“Do you have a smartphone yet?”
It’s a question my friends ask often, and it’s a reasonable one to ask. I make my entire living writing about technology, explaining how to use software and interviewing people who create high-tech toys. I should be an early adopter – and sometimes I am.
But when it comes to smartphones I can’t bring myself to join the 21st century. Sure, I admire these phones from a technical standpoint – all that computing power in such a small space is made usable by elegant design. It’s amazing. Smartphones are way cooler than anything anyone in Star Trek ever owned, and that’s saying something.
But every time someone I know looks down to react to a ping during a face-to-face conversation I can’t help but think to myself that I don’t want one of those distraction machines in my life. I like having the ability to focus on one thing and only one thing. I have trouble doing that while working on my computer, and the last thing I want is to introduce that problem to the rest of my life.
It seems like smartphones are reprogramming people, making them respond to bells in a manner that would embarrass Pavlov’s dog. If you love that, great, but it’s not for me.
I love people, and want to focus on them when I’m with them. I love the mountains, and want to focus on them while I’m hiking with them. I love my wife, and want to focus on her when I’m with her.
I want to clearly define the line between the Internet and the rest of my life; smart phones seem designed to blur it.
Do I think everyone should think like me? No. Everyone should figure these things out on their own. Personally, however, I think that owning a smartphone would make me even less capable of focusing – a possibility that frightens me. It’s certainly not a possibility I’m willing to pay for.
I own a moderately intelligent phone. I can make calls, send SMS messages, and even (sort of) browse the web. I can’t run modern apps, but I don’t feel like I’m missing out on much – I’ve got my tablet for that if I want it.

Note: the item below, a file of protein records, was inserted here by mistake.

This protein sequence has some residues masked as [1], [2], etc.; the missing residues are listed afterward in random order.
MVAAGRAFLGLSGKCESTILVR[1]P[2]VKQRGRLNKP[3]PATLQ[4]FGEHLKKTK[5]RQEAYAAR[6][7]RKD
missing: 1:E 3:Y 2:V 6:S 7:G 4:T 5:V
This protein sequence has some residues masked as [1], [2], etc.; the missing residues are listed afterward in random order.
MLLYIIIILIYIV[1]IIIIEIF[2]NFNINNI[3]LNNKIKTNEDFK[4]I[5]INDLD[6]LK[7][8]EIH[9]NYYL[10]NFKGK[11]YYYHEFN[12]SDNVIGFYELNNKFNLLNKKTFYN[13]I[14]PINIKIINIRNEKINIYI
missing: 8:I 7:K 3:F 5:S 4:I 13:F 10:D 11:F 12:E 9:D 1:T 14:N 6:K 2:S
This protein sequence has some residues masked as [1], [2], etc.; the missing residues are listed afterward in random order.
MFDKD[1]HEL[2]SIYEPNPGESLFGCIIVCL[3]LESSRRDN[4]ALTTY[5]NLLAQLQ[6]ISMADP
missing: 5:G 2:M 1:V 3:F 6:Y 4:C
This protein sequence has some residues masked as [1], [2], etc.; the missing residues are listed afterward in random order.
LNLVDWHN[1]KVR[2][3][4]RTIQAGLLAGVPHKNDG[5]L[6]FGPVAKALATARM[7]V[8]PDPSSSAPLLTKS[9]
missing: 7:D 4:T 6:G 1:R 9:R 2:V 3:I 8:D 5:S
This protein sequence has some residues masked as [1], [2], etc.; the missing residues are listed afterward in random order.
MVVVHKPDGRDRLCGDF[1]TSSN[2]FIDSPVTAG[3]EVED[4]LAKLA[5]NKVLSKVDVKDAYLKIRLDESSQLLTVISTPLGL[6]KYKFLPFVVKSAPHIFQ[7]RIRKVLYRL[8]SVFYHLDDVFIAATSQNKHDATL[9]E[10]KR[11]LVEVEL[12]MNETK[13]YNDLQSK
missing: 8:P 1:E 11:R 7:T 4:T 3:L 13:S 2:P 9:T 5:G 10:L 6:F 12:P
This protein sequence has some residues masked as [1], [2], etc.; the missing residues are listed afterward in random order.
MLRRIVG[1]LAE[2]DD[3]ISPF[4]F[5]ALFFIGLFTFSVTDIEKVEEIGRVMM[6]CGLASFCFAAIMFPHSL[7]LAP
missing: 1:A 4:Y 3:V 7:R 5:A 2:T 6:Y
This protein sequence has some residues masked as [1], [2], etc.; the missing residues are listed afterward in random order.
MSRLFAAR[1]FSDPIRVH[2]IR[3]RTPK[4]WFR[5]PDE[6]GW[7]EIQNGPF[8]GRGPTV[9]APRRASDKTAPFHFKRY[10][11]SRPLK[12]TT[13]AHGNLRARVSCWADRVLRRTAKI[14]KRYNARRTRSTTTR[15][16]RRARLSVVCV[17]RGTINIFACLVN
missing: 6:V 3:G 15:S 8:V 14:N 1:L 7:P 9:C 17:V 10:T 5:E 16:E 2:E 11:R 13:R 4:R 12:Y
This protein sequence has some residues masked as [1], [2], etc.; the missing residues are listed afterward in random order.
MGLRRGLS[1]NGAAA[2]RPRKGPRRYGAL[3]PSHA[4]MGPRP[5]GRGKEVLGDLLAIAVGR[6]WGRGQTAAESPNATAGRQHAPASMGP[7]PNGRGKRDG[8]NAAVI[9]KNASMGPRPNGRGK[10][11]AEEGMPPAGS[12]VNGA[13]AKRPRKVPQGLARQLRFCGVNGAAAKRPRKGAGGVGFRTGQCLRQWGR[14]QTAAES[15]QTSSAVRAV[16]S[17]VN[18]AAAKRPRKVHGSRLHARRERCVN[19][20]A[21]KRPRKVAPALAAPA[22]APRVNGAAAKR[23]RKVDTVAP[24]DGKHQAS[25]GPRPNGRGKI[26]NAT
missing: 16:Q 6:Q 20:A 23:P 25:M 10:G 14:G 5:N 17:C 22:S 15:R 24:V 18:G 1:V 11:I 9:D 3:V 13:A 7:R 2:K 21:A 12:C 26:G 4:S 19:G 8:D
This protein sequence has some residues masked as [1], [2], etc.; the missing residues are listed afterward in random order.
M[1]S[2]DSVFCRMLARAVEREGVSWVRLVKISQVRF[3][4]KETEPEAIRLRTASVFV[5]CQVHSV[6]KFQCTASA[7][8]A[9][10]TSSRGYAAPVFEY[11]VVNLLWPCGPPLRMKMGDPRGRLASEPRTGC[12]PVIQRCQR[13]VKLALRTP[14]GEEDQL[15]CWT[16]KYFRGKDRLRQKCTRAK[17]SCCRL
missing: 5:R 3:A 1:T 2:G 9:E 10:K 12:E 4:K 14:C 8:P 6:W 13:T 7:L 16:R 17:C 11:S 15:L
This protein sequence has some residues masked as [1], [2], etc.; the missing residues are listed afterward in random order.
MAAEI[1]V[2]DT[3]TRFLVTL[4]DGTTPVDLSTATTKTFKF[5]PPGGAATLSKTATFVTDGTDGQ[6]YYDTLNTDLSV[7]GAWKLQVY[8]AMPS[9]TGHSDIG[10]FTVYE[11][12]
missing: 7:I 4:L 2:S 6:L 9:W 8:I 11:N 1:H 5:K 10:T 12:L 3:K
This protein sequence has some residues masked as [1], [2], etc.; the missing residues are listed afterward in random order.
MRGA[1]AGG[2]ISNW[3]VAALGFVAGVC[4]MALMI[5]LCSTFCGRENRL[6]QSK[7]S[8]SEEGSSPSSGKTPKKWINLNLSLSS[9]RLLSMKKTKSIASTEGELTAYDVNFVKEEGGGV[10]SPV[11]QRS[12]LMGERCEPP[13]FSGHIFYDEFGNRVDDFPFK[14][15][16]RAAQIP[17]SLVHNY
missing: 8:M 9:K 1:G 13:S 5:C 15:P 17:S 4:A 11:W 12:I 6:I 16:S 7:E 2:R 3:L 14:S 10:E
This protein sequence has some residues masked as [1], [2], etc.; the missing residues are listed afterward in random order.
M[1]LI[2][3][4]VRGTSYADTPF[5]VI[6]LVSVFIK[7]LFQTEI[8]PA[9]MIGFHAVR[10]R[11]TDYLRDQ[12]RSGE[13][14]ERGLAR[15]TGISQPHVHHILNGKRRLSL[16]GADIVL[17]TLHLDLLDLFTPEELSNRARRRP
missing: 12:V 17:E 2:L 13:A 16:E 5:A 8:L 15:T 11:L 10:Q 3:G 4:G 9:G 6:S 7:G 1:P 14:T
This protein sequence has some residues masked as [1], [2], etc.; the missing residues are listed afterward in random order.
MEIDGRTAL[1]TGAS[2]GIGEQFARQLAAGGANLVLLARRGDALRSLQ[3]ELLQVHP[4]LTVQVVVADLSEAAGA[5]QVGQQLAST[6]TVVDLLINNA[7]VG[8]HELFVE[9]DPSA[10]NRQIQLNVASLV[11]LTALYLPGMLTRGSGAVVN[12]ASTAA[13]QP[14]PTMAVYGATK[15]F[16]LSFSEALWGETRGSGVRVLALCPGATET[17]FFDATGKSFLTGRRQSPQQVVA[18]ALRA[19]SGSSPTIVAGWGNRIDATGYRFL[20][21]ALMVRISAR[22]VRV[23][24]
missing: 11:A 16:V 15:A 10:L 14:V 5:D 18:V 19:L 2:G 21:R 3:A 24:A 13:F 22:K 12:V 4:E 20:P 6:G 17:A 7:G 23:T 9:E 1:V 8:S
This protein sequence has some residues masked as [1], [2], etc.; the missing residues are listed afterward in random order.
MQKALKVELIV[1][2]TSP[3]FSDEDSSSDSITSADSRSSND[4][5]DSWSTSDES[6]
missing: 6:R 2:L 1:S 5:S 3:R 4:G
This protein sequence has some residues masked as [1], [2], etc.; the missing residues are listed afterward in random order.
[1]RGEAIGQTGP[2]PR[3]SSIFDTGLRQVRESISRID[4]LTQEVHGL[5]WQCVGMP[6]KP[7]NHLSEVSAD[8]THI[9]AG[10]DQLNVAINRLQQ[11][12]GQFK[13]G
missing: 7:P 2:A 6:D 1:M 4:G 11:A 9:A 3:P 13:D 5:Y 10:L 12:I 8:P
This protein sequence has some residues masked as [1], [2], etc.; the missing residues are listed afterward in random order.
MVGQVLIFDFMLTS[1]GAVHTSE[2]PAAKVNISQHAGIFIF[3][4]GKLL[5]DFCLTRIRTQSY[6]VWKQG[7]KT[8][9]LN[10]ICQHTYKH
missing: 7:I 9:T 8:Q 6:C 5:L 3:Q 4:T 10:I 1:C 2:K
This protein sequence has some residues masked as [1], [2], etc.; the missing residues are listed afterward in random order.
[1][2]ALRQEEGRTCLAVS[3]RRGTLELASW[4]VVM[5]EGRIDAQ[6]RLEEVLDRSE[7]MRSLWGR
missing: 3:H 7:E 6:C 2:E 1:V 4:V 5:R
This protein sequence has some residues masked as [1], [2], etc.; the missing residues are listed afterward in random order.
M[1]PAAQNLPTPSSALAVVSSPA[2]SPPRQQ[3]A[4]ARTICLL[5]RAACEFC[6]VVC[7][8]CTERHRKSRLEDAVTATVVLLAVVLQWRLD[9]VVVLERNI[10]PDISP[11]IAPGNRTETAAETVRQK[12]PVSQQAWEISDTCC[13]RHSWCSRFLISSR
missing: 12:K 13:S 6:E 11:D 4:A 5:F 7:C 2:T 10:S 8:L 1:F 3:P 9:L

When I explain this to people they often bring up push notifications, and man: I am not interested.
I Don’t Need To Know Now
Notifications are evil. They’re the 21st century version of Clippy, interrupting you when you’re trying to do something.
They interrupt you while you’re working, talking with a friend or otherwise trying to focus on something more important than whatever it is you’re being notified of. There are exceptions, sure, but I’m not a doctor so none of them matter. If someone has something time-sensitive to say to me I’m sure they’ll call, or at the very least text.
If they don’t, I don’t need to know now – it can wait until I get home or otherwise check my computer.
I had the privilege of interviewing author and activist Clay Johnson for a feature article about the information diet last year, and one comment stood out:
“There is never anything you’re going to miss out on on Facebook,” he told me. “It’s just never going to happen. Nothing requires your immediate attention on Facebook.”
Replace “Facebook” with whatever you want – it’s basically true. Facebook can wait, Twitter can wait, even email can wait. My interaction with these services is better if I use them on my own schedule, giving myself time to be unplugged.
Notifications are the enemy – they interrupt my focus, diverting my attention to something I probably don’t need to look at yet. I understand why Facebook wants me to look at their app 20 times a day, but I don’t understand how doing so benefits me. So I schedule time for email, time for social networks and time for other online interactions. Life is a lot better when I stick to that.